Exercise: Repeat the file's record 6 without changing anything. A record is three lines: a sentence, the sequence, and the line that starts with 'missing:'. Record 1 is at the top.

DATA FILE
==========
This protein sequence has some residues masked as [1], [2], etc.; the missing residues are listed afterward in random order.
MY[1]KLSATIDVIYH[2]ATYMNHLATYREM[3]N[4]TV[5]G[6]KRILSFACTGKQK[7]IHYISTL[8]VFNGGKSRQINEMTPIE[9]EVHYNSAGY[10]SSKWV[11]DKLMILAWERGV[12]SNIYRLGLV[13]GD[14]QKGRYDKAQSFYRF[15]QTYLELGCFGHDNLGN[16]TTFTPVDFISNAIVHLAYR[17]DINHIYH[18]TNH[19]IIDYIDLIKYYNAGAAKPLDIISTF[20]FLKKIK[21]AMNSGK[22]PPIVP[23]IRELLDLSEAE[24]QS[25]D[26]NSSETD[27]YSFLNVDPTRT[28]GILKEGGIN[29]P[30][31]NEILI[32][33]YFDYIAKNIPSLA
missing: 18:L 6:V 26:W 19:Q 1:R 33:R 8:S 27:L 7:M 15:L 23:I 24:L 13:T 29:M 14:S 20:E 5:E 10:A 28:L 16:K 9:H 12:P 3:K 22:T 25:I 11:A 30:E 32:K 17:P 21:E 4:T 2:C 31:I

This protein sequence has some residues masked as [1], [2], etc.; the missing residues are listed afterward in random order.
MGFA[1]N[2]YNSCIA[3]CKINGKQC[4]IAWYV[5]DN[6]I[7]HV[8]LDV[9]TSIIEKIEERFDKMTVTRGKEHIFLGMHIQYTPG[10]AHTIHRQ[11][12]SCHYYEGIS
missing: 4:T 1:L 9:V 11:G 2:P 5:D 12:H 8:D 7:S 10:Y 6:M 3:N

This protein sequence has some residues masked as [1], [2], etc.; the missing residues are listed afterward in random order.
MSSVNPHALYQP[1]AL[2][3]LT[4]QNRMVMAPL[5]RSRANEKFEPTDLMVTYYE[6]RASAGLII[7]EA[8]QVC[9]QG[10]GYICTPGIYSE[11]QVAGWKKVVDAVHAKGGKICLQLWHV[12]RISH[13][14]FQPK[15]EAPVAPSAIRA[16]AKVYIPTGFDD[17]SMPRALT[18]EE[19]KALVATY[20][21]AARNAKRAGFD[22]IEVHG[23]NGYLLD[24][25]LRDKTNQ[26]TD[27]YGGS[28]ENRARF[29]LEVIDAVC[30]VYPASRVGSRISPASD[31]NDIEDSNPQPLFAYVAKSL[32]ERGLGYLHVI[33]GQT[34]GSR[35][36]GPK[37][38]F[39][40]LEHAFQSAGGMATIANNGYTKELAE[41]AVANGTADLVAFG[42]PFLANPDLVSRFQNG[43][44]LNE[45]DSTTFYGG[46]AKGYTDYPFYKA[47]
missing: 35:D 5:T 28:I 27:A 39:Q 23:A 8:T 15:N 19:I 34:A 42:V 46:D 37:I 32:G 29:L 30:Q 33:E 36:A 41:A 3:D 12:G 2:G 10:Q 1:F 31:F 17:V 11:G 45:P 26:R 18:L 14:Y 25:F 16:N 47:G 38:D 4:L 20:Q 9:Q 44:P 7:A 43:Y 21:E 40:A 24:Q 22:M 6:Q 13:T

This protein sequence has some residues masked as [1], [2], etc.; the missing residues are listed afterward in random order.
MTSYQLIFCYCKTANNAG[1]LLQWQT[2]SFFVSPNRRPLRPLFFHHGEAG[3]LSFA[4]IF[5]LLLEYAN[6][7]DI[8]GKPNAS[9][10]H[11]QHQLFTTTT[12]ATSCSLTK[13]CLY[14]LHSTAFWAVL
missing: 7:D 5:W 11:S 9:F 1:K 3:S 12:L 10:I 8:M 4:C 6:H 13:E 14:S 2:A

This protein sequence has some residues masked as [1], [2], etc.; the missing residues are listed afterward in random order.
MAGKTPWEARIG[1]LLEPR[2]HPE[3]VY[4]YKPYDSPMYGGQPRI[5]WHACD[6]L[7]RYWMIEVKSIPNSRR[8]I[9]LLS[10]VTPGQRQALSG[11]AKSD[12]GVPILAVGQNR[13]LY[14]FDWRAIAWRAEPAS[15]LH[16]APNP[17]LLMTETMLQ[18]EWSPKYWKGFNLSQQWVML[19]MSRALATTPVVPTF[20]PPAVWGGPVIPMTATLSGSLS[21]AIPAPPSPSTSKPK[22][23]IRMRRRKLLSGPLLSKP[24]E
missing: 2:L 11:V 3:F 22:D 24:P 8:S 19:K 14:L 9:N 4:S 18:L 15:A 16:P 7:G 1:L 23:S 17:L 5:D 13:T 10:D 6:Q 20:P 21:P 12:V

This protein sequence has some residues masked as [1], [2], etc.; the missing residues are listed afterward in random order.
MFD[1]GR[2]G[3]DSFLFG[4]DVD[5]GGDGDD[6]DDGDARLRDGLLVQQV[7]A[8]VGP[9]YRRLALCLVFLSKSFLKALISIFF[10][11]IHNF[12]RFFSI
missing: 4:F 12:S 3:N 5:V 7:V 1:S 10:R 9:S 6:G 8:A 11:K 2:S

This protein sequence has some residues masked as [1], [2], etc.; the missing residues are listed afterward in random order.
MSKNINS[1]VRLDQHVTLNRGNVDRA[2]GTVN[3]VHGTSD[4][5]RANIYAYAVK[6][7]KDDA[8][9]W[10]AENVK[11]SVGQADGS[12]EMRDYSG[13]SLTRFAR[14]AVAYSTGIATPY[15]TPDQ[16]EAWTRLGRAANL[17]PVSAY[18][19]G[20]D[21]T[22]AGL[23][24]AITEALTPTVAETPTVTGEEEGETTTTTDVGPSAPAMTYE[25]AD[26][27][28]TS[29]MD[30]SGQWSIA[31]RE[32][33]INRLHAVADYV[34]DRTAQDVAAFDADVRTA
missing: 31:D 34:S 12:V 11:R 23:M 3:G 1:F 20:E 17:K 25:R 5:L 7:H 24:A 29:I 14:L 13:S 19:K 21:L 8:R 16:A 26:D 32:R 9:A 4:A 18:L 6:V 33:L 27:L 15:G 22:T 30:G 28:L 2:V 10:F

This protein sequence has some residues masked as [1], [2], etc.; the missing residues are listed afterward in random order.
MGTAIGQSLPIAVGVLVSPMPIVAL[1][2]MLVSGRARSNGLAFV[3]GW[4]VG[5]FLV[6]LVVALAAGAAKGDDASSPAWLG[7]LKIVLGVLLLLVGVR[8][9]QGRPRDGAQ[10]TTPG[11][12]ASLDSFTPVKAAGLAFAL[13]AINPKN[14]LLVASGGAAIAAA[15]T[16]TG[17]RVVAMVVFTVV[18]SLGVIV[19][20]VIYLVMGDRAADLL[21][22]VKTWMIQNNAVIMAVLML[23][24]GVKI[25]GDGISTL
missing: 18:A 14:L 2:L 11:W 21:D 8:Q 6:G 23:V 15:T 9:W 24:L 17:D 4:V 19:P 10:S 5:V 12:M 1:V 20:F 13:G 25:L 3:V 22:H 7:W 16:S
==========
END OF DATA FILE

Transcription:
This protein sequence has some residues masked as [1], [2], etc.; the missing residues are listed afterward in random order.
MFD[1]GR[2]G[3]DSFLFG[4]DVD[5]GGDGDD[6]DDGDARLRDGLLVQQV[7]A[8]VGP[9]YRRLALCLVFLSKSFLKALISIFF[10][11]IHNF[12]RFFSI
missing: 4:F 12:S 3:N 5:V 7:V 1:S 10:R 9:S 6:G 8:A 11:K 2:S